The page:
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Does the phrase "I had no idea..." tend to sound hostile to you?


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One person I work with sometimes tends to say this a lot whenever a small issue or problem happens. For example, in calling about a bill that was double-paid, person will say, "I had no idea this was the same bill." It always seems "testy" to me, especially if this is a text, not a verbal conversation. I'm wondering if I'm just being touchy or if that sounds a little testy to other ears. :)

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Just ignore it, because obviously, now she knows. Doesn't matter whether she feels she needs to deflect blame, or thinks she's so important that everyone should have informed her of everything MUCH sooner, or is just simply saying it (with no agenda) because it's true...she didn't know, but now she does, so proceed from there.

 

The only reason to try to figure out why she says "I had no idea," is if it's YOUR job to share information with her and you might not be doing that correctly.

 

:)

Edited by Tibbie Dunbar
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Just ignore it, because obviously, now she knows. Doesn't matter whether she feels she needs to deflect blame, or thinks she's so important that everyone should have informed her of everything MUCH sooner, or is just simply saying it (with no agenda) because it's true...she didn't know, but now she does, so proceed from there.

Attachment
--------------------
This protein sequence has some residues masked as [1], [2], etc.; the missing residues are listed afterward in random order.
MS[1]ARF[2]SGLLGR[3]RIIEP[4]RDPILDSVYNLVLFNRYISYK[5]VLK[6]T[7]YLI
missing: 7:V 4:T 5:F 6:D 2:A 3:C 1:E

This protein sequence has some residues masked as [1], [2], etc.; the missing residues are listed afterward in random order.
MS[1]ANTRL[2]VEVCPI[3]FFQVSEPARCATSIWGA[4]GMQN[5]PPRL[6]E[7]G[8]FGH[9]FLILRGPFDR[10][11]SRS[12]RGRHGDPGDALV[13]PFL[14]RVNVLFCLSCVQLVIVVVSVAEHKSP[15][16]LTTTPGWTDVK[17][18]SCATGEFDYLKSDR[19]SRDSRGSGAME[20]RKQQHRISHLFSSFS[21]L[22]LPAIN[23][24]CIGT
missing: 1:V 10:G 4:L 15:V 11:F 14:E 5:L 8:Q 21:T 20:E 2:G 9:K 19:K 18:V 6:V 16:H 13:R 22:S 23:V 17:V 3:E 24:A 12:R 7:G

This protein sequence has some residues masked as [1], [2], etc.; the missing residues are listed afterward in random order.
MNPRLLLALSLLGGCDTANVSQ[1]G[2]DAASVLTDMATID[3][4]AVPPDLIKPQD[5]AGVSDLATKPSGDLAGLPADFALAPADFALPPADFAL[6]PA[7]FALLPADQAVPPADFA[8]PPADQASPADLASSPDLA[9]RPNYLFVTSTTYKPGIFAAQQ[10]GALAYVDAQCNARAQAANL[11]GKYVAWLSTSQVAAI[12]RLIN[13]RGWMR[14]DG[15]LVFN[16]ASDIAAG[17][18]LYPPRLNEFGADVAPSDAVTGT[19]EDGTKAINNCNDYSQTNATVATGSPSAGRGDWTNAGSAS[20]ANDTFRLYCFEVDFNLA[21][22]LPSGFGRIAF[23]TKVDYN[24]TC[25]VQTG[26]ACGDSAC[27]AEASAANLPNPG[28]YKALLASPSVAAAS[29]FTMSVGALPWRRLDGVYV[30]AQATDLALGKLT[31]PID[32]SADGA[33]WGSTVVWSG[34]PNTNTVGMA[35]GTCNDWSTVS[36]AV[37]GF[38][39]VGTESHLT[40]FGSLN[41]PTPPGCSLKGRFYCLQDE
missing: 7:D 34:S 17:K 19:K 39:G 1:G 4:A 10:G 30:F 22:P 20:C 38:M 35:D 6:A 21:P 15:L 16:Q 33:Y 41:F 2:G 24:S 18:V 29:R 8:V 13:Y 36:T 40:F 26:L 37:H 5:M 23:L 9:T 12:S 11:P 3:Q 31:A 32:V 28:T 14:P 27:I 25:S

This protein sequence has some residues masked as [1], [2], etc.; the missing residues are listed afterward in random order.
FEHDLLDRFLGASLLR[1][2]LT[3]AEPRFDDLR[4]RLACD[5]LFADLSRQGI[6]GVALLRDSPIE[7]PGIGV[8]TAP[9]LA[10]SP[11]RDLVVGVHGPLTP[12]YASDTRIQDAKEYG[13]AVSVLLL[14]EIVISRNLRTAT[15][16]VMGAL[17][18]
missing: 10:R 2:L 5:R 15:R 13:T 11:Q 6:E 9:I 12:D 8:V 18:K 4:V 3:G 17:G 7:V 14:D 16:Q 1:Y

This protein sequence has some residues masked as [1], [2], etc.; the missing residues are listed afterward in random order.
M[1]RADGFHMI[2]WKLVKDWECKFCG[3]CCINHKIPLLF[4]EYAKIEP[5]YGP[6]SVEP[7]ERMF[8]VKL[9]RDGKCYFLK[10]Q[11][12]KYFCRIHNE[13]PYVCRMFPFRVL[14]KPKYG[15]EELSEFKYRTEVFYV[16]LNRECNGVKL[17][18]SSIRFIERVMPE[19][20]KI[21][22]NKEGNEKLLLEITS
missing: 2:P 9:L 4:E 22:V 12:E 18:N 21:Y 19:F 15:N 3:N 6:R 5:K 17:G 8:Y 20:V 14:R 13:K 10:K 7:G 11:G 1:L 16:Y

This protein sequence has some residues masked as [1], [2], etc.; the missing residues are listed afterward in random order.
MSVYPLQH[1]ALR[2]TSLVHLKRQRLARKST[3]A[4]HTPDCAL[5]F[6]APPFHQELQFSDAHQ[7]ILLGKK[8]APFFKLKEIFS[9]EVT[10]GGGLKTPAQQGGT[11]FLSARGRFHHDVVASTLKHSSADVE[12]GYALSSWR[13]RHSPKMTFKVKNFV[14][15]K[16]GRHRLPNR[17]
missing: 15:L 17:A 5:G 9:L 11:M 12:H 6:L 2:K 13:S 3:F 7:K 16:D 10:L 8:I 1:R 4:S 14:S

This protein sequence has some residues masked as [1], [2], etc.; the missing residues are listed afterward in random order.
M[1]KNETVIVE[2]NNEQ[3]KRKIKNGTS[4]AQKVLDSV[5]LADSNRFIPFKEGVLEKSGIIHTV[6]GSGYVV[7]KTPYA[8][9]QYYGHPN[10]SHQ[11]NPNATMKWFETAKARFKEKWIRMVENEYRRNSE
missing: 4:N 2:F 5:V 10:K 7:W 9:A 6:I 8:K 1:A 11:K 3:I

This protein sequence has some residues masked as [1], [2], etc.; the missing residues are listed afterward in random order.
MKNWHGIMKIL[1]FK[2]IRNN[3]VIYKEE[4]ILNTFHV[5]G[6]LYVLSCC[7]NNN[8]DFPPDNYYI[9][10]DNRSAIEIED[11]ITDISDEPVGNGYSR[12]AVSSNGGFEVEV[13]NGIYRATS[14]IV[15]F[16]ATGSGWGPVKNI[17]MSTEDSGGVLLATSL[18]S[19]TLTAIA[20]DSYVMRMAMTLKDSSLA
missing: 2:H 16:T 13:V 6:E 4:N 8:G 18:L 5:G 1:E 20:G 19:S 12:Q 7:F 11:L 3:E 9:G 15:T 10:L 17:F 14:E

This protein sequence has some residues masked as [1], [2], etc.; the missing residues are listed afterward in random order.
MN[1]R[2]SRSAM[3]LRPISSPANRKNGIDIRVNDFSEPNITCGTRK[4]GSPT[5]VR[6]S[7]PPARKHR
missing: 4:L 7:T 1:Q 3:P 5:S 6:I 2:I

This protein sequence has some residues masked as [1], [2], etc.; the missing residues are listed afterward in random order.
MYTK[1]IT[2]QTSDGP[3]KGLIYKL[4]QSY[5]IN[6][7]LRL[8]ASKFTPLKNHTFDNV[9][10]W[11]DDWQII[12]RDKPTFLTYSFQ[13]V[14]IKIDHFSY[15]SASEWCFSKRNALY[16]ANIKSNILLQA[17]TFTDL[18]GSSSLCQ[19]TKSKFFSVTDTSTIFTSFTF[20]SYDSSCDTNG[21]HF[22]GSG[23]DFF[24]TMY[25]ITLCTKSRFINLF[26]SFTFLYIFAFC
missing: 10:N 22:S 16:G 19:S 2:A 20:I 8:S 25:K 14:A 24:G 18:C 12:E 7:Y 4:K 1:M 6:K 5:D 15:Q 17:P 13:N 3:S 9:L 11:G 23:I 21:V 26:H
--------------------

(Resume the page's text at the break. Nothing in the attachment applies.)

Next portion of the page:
The only reason to try to figure out why she says "I had no idea," is if it's YOUR job to share information with her and you might not be doing that correctly.

 

:)

I like this. This is the measure of the situation. I am being hyper-sensitive because of the person.

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One person I work with sometimes tends to say this a lot whenever a small issue or problem happens. For example, in calling about a bill that was double-paid, person will say, "I had no idea this was the same bill." It always seems "testy" to me, especially if this is a text, not a verbal conversation. I'm wondering if I'm just being touchy or if that sounds a little testy to other ears. :)

It must sound that way to you because of your experience with this person. 

 

On its face, it does not sound testy. 

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No. Unless the tone is distinctly testy I would view that as a neutral remark. Maybe a bit defensive. Perhaps coy and insincere if someone is claiming not to know something they ought to know ("I had no idea it's not ok to ask prospective employees if they are pregnant" or some such nonsense).

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Since it seems like this person uses the phrase a lot, it seems to me that the person:

1) is not very good at his/her job & is pretty clueless

2) is using this phrase as a defense mechanism to avoid getting in trouble

 

I would just tend to ignore it after awhile & continue to impart information as needed. I would stay neutral, not worry about the tone, & continue to shift the stuff back to the person for correcting/rectifying as needed. Maybe the person will eventually get a clue that it is twice as much work to do the work twice. Duh! If not, then see #1 above. :lol: